The Al-Aqsa Mosque, originally constructed about 20 years after the nearby Dome of the Rock, is Jerusalem’s biggest mosque.
Its spacious interior, divided by columns into seven aisles, allows room for more than 4000 Muslims to prostrate themselves on the carpeted floor during worship.
Actually the whole area of the Temple Mount, known to Muslims as Haram esh-Sharif or the Noble Sanctuary, including all its minor domes, chapels and colonnades, is regarded as a mosque. It is Islam’s third holiest site (after Mecca and Medina).
The whole compound contains more than 14 hectares of buildings, fountains, gardens and domes.
It comprises nearly one-sixth of the walled Old City of Jerusalem and can accommodate hundreds of thousands of worshippers.
The name Al-Aqsa Mosque (also spelt El-Aksa) translates to “the farthest mosque”, a description relating to Muhammad’s Night Journey from Mecca to Jerusalem and back.
On site of Solomon’s Temple
The mosque building was begun in the early 8th century and has been reconstructed many times. The lead-covered dome dates from the 11th century.
The Temple Mount is the site of the first Jewish Temple, built by Solomon. It is also the location of a 6th-century Christian church dedicated to the Virgin Mary, which was burned by the Persians in 614. The original mosque possibly converted the remains of this church.
During the 12th century the Crusaders used the mosque first as their royal palace, then as the headquarters of the new Knights Templar. One of the mosque’s many rooms still has the medieval rose window it had when it was a Crusader chapel.
The vast hall, 82 metres by 55 metres, has seven rows of columns (donated by the Italian dictator Benito Mussolini during a 20th-century restoration).
There is no seating; the congregation sits and prostrates on the expensively carpeted floor. (As in all mosques, visitors must remove their footwear — not as a sign of respect, but to protect the carpet.)
Behind the minbar or pulpit is a rock, originally in the Dome of the Ascension, which supposedly bears the left footprint of Jesus.
Mihrab shows the direction of Mecca
The southern wall, one of the few remnants of the original mosque, has a mihrab (niche) oriented towards Mecca, Islam’s holy city. Near the mihrab is a small mosque, known as the Mosque of Omar (a name that is also erroneously given to the nearby Dome of the Rock).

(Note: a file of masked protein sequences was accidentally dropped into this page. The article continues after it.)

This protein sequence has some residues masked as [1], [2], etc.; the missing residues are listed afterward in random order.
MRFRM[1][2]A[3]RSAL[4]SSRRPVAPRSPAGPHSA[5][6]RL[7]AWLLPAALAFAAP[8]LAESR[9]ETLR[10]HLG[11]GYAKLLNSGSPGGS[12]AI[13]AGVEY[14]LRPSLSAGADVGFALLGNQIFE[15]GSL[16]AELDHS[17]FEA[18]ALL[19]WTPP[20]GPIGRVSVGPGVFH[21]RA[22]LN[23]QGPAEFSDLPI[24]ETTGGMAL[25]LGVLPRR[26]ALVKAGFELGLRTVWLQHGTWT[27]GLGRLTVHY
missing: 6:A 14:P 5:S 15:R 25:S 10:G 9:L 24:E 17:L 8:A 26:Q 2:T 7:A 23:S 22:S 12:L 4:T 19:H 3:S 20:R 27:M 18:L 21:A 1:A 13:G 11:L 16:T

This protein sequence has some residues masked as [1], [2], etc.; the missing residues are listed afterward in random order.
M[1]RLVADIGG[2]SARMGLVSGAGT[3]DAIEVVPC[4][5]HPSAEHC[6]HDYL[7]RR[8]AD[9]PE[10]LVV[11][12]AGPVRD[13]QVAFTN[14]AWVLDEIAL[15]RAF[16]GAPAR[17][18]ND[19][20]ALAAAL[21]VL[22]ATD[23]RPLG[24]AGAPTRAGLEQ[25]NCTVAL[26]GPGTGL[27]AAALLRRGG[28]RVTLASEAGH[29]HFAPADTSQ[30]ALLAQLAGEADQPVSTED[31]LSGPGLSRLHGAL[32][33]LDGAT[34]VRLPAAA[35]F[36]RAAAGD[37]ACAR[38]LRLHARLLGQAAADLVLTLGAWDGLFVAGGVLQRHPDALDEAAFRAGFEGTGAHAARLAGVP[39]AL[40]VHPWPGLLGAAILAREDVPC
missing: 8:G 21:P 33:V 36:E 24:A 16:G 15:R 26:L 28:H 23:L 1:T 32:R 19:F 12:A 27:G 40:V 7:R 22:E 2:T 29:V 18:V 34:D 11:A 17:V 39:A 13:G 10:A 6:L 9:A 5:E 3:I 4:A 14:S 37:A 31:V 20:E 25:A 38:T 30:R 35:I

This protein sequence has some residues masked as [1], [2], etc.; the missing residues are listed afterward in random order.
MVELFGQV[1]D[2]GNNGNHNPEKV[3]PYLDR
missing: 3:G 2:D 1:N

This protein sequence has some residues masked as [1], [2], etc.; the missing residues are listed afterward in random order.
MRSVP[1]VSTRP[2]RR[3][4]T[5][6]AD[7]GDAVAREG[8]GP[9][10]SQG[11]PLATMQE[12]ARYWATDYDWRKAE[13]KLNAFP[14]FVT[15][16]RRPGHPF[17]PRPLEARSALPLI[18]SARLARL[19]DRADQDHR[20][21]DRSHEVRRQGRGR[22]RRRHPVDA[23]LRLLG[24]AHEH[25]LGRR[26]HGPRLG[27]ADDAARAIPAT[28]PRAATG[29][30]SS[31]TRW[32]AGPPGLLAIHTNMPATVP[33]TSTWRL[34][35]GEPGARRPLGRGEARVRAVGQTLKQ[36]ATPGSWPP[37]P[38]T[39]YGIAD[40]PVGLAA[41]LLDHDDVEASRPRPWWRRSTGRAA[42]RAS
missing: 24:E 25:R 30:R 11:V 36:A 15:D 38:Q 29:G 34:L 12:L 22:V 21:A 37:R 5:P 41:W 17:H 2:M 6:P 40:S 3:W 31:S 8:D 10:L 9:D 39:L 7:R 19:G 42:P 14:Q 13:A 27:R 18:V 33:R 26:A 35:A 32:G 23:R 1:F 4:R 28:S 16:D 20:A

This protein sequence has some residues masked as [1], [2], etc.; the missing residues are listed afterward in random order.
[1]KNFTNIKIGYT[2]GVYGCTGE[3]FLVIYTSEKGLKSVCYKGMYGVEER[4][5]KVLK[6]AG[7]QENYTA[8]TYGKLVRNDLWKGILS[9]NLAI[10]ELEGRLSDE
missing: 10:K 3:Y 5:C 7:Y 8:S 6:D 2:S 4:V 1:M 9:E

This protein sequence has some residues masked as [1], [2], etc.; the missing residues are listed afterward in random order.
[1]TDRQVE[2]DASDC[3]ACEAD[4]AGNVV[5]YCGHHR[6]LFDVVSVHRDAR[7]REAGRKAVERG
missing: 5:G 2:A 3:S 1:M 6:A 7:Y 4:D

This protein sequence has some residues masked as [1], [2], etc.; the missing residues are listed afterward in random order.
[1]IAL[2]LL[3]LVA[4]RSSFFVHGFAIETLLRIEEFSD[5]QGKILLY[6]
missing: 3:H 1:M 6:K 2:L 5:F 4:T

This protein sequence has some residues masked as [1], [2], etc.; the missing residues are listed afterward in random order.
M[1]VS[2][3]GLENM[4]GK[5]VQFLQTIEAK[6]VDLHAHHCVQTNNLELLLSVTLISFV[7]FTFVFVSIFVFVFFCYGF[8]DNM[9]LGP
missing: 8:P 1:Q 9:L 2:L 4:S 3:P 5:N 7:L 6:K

Under the mosque is a large subterranean hall. It leads to one of the original entrance passages to the Temple Mount during the period of the Second Temple.
In the courtyard on the extreme south-west is a large building, formerly known as the Mosque of the Moors, which contains the Islamic Museum.
In 1969 an Australian tourist, Michael Dennis Rohan, attempted to burn the Al-Aqsa Mosque. The fire gutted the south-eastern wing, destroying a 1000-year-old pulpit given by the 12th-century sultan Saladin.
Rohan, a member of an evangelical Protestant sect, said he hoped to hasten the coming of the Messiah by having the Jewish Temple rebuilt on the site. He was found to be insane and deported.
Administered by: Islamic Waqf Foundation
Open: Non-Muslims are permitted to enter the Temple Mount through the Bab Al-Maghariba (Moors’ Gate), reached through a covered walkway from the Western Wall plaza, during restricted hours. These are usually 7.30-11am and 1.30-2.30pm (closed Fridays and on religious holidays), but can change. Modest dress is required. Non-Muslims are not normally allowed into the Al Aqsa Mosque or Dome of the Rock. Non-Muslim prayer on the Temple Mount is not permitted.
Dome of the Rock
Brownrigg, Ronald: Come, See the Place: A Pilgrim Guide to the Holy Land (Hodder and Stoughton, 1985)
Inman, Nick, and McDonald, Ferdie (eds): Jerusalem & the Holy Land (Eyewitness Travel Guide, Dorling Kindersley, 2007).
Fortescue, Adrian: “Jerusalem (AD 71-1099)”, The Catholic Encyclopedia (Robert Appleton Company, 1910).
Gonen, Rivka: Biblical Holy Places: An illustrated guide (Collier Macmillan, 1987)
Murphy-O’Connor, Jerome: The Holy Land: An Oxford Archaeological Guide from Earliest Times to 1700 (Oxford University Press, 2005)